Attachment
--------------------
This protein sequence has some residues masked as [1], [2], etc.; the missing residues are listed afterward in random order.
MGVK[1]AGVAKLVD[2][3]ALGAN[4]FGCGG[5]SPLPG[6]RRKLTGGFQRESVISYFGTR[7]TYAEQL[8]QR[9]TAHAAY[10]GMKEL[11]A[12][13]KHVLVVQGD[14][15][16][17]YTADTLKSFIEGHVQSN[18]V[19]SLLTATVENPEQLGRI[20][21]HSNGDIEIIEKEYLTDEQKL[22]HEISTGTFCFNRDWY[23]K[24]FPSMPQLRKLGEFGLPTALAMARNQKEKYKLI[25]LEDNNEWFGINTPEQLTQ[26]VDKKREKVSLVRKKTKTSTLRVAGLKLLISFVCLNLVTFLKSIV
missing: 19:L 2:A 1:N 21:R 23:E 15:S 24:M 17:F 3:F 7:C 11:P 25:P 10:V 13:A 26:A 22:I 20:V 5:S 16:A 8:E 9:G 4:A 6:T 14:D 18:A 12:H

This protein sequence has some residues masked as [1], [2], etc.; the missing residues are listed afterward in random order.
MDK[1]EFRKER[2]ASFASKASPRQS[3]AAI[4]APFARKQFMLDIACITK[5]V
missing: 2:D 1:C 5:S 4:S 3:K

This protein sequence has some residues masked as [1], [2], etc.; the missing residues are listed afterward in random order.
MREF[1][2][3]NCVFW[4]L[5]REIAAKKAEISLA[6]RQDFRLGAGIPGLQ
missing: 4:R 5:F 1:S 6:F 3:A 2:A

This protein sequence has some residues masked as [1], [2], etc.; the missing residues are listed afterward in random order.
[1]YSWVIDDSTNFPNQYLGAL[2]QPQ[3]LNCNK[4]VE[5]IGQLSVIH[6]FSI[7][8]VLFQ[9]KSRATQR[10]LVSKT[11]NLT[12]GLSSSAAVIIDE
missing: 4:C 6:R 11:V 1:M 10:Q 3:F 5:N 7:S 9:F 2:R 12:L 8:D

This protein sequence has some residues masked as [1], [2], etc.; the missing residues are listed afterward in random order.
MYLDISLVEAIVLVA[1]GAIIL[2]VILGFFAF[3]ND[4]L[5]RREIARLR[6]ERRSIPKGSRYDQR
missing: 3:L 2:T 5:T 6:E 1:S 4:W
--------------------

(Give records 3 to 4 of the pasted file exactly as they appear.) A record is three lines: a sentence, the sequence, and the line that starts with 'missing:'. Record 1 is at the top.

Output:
This protein sequence has some residues masked as [1], [2], etc.; the missing residues are listed afterward in random order.
MREF[1][2][3]NCVFW[4]L[5]REIAAKKAEISLA[6]RQDFRLGAGIPGLQ
missing: 4:R 5:F 1:S 6:F 3:A 2:A

This protein sequence has some residues masked as [1], [2], etc.; the missing residues are listed afterward in random order.
[1]YSWVIDDSTNFPNQYLGAL[2]QPQ[3]LNCNK[4]VE[5]IGQLSVIH[6]FSI[7][8]VLFQ[9]KSRATQR[10]LVSKT[11]NLT[12]GLSSSAAVIIDE
missing: 4:C 6:R 11:V 1:M 10:Q 3:F 5:N 7:S 9:F 2:R 12:L 8:D